Artist: Toulouse-Lautrec French (1864-1901)
Title: Reine de Joie
Condition A. Original lithograph from "Les Affiches Illustrees" series, limited printing of 1025. Printed by Imprimere Chaix, Paris, 1896.
Reference: Delteil 342, Wittrock P3, Adriani 5, DFP-II 823, Wine Spectator 49, Art Nouveau p. 98.
Presented in 16 x 20 in. acid free, archival museum mat, with framing labels. Ready to frame. Shipped boxed flat via Fedex.
Certificate of Authenticity.
Sheet Size: 8 3/4 in x 12 1/4 in 22 cm x 31 cm
Price: $1650.00 Rare
Full size sold for $37,500 US Swann Auction Galleries, NY. Feb 2016
'It is the latest [poster], above all, that has thrilled us: in particular gave us a shiver of delight, this delicious Reine de Joie [is] bright, attractive and superbly perverse." Thadée Natanson, French Art Critic (1868-1951)
"This poster advertises the publication of Victor Joze's novel, Reine de Joie: Moeurs du demi-monde, an eroticised account of the improprieties of a section of Parisian society. The protagonist, Hélène Roland, is depicted embracing her elderly patron, attracted as much by his wealth and status as he is by her youth and good looks. The artfully styled lock of hair, the beauty spot and her revealing red dress all point to Hélène's louche behaviour and the submissiveness in her patron's gesture suggests she has ensnared him completely. The title, Reine de Joie, is a thinly veiled reference to a French term for a prostitute: une fille de joie." (vam.ac.uk)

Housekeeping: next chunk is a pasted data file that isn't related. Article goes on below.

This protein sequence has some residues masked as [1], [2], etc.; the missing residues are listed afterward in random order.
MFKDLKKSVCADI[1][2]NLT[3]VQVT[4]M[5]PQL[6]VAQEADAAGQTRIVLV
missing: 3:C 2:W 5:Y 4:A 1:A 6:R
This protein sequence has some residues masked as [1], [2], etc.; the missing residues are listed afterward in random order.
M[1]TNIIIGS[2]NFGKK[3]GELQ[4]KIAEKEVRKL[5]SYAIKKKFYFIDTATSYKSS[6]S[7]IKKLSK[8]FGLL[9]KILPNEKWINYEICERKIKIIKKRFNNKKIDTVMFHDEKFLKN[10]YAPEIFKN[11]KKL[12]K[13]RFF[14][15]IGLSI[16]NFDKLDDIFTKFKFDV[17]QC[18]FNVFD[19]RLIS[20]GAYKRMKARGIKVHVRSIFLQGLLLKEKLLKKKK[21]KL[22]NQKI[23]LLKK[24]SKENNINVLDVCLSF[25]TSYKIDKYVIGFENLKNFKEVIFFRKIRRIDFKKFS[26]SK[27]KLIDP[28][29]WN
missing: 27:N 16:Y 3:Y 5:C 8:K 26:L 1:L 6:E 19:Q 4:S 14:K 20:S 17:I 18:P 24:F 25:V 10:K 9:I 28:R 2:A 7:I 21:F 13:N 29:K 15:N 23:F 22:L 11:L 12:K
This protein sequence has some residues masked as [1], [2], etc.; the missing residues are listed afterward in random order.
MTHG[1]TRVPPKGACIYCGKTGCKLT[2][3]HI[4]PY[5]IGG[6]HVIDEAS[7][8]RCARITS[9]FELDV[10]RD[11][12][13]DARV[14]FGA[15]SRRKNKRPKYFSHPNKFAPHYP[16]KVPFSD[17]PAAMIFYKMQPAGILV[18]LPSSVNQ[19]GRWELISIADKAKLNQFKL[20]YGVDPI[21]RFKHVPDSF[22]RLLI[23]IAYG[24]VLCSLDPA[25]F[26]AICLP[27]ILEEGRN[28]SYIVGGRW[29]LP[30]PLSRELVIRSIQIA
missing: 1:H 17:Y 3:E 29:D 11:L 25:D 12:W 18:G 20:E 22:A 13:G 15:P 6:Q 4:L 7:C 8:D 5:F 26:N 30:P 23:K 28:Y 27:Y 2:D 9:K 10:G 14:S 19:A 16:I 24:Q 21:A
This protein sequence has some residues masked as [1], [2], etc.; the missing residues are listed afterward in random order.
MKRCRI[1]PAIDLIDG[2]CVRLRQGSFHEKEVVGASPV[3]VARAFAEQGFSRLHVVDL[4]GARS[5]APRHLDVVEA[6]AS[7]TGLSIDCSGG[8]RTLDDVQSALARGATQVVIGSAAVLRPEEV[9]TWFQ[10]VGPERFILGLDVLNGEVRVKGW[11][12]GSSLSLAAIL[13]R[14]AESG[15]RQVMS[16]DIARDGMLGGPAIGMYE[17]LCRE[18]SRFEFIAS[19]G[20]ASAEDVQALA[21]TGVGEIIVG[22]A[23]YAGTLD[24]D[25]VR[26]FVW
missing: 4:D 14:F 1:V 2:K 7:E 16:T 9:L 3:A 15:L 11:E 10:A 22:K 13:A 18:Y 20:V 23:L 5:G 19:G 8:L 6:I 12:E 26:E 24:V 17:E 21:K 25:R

Reine de Joie (Study for the poster), 1892.
Charcoal on canvas, Albi, Musée de Touluse-Lautrec
Lautrec designed this poster for his friend, writer Victor Joze, advertising a book, whose full title was Reine de Joie / Moeurs du Demi-Monde [Queen of Joy / Customs of the Demi-Monde]. As salacious as the story was, the scandal surrounding the book was just as lurid. The main character was a "fictitious" Baron Rosenfeld, who is depicted as the lecherous old man in the poster. The very real Baron Rothschild felt that the character was based on him and he successfully sued the publishers; unsold copies of the book were removed from circulation. The poster itself is a superb combination of composition, caricature and insinuation. With a masterly use of the blank paper, Lautrec uses the diagonal of the table to divide the image in two. On the bottom is a rough sketch of the laid table, while on top he uses solid masses of color to delineate his characters. In fact, the two people depicted are real Parisian personalities (who had nothing at all to do with the book): the man is Georges Lasserre and the woman is Luzarche d'Azay. Thadée Natanson, writing in his publication La Revue Blanche, in February 1893, commented that this poster "in particular gave us a shiver of delight: this delicious Reine de Joie [is] bright, attractive and superbly perverse." (Swann)
Henri de Toulouse-Lautrec
Victor Joze, a Polish writer of cheap erotic novels and a friend of Lautrec, in 1892 published "Reine de Joie/Moeurs du Demi-Monde" (Queen of Joy, or, The World of Easy Virtue). It was a perfect subject for Lautrec. The episode shown is one in which the heroine of the novel, Hélène Roland, kisses the corpulent Olizac on the nose at dinner. At the insistence of Baron Rothschild—who believed the main character in the novel, a Baron Rosenfeld, to be modeled on himself—attempts were made to suppress the entire edition. This did not, however, prevent the publishers of Fin de Siècle from riding on the publicity of such a scandal and selling parts of the story. As Ebria Feinblatt notes: “The poster is one of the most piquant and popular that the artist produced... Aside from the acutely realistic characterizations, the impact of the composition lies in the skillful use of pure color to model the forms, which assume an abstract quality” (Wagner, p. 19)